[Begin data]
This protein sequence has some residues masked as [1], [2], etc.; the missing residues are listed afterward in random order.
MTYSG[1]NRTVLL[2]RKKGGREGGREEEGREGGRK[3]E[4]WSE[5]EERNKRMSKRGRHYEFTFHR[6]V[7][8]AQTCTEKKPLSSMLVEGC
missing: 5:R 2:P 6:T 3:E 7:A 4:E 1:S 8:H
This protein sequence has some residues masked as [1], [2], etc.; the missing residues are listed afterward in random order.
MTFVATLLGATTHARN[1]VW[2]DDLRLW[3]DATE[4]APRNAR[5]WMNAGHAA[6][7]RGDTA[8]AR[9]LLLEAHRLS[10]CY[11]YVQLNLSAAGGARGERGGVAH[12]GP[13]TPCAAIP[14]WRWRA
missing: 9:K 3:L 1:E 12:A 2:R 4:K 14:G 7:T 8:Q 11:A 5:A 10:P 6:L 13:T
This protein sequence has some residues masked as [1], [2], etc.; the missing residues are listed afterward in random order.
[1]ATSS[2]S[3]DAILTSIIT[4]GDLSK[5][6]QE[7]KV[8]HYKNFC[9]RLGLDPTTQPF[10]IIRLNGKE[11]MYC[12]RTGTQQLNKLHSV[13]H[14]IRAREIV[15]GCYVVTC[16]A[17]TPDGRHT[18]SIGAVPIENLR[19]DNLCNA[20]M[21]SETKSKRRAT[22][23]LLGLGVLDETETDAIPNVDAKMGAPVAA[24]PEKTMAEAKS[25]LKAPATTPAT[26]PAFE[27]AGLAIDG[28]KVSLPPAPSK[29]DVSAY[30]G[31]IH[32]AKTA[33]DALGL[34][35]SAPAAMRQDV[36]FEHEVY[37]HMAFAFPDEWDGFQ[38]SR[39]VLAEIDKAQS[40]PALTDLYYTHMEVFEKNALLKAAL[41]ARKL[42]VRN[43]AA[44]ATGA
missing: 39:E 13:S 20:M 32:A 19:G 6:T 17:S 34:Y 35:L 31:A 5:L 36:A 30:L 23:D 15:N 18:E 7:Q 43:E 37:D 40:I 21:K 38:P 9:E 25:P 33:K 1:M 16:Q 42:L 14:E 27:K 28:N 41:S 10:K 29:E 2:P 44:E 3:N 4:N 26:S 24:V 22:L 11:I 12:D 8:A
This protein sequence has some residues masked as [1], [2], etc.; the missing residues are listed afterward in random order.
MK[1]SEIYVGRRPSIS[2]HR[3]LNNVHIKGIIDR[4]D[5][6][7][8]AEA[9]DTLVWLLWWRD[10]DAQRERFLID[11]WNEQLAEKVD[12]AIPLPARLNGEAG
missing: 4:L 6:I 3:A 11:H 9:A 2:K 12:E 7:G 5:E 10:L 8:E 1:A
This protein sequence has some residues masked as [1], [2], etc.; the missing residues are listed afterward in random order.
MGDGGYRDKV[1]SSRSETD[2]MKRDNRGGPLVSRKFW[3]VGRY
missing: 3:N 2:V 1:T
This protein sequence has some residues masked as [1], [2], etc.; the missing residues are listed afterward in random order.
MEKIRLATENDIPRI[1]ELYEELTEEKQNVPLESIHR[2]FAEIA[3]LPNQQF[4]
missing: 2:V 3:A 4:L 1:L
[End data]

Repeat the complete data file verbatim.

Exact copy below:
This protein sequence has some residues masked as [1], [2], etc.; the missing residues are listed afterward in random order.
MTYSG[1]NRTVLL[2]RKKGGREGGREEEGREGGRK[3]E[4]WSE[5]EERNKRMSKRGRHYEFTFHR[6]V[7][8]AQTCTEKKPLSSMLVEGC
missing: 5:R 2:P 6:T 3:E 7:A 4:E 1:S 8:H
This protein sequence has some residues masked as [1], [2], etc.; the missing residues are listed afterward in random order.
MTFVATLLGATTHARN[1]VW[2]DDLRLW[3]DATE[4]APRNAR[5]WMNAGHAA[6][7]RGDTA[8]AR[9]LLLEAHRLS[10]CY[11]YVQLNLSAAGGARGERGGVAH[12]GP[13]TPCAAIP[14]WRWRA
missing: 9:K 3:L 1:E 12:A 2:R 4:K 14:G 7:T 8:Q 11:A 5:A 10:P 6:L 13:T
This protein sequence has some residues masked as [1], [2], etc.; the missing residues are listed afterward in random order.
[1]ATSS[2]S[3]DAILTSIIT[4]GDLSK[5][6]QE[7]KV[8]HYKNFC[9]RLGLDPTTQPF[10]IIRLNGKE[11]MYC[12]RTGTQQLNKLHSV[13]H[14]IRAREIV[15]GCYVVTC[16]A[17]TPDGRHT[18]SIGAVPIENLR[19]DNLCNA[20]M[21]SETKSKRRAT[22][23]LLGLGVLDETETDAIPNVDAKMGAPVAA[24]PEKTMAEAKS[25]LKAPATTPAT[26]PAFE[27]AGLAIDG[28]KVSLPPAPSK[29]DVSAY[30]G[31]IH[32]AKTA[33]DALGL[34][35]SAPAAMRQDV[36]FEHEVY[37]HMAFAFPDEWDGFQ[38]SR[39]VLAEIDKAQS[40]PALTDLYYTHMEVFEKNALLKAAL[41]ARKL[42]VRN[43]AA[44]ATGA
missing: 39:E 13:S 20:M 32:A 19:G 6:T 17:S 34:Y 35:L 31:A 5:L 36:A 30:L 23:D 15:N 18:E 7:Q 43:E 37:D 40:I 21:K 38:P 9:E 25:P 33:K 1:M 16:Q 42:L 14:E 27:K 28:N 41:S 10:K 29:E 2:P 44:E 3:N 4:N 26:S 24:V 22:L 11:I 12:D 8:A
This protein sequence has some residues masked as [1], [2], etc.; the missing residues are listed afterward in random order.
MK[1]SEIYVGRRPSIS[2]HR[3]LNNVHIKGIIDR[4]D[5][6][7][8]AEA[9]DTLVWLLWWRD[10]DAQRERFLID[11]WNEQLAEKVD[12]AIPLPARLNGEAG
missing: 4:L 6:I 3:A 11:H 9:A 2:K 12:E 7:G 5:E 10:L 8:E 1:A
This protein sequence has some residues masked as [1], [2], etc.; the missing residues are listed afterward in random order.
MGDGGYRDKV[1]SSRSETD[2]MKRDNRGGPLVSRKFW[3]VGRY
missing: 3:N 2:V 1:T
This protein sequence has some residues masked as [1], [2], etc.; the missing residues are listed afterward in random order.
MEKIRLATENDIPRI[1]ELYEELTEEKQNVPLESIHR[2]FAEIA[3]LPNQQF[4]
missing: 2:V 3:A 4:L 1:L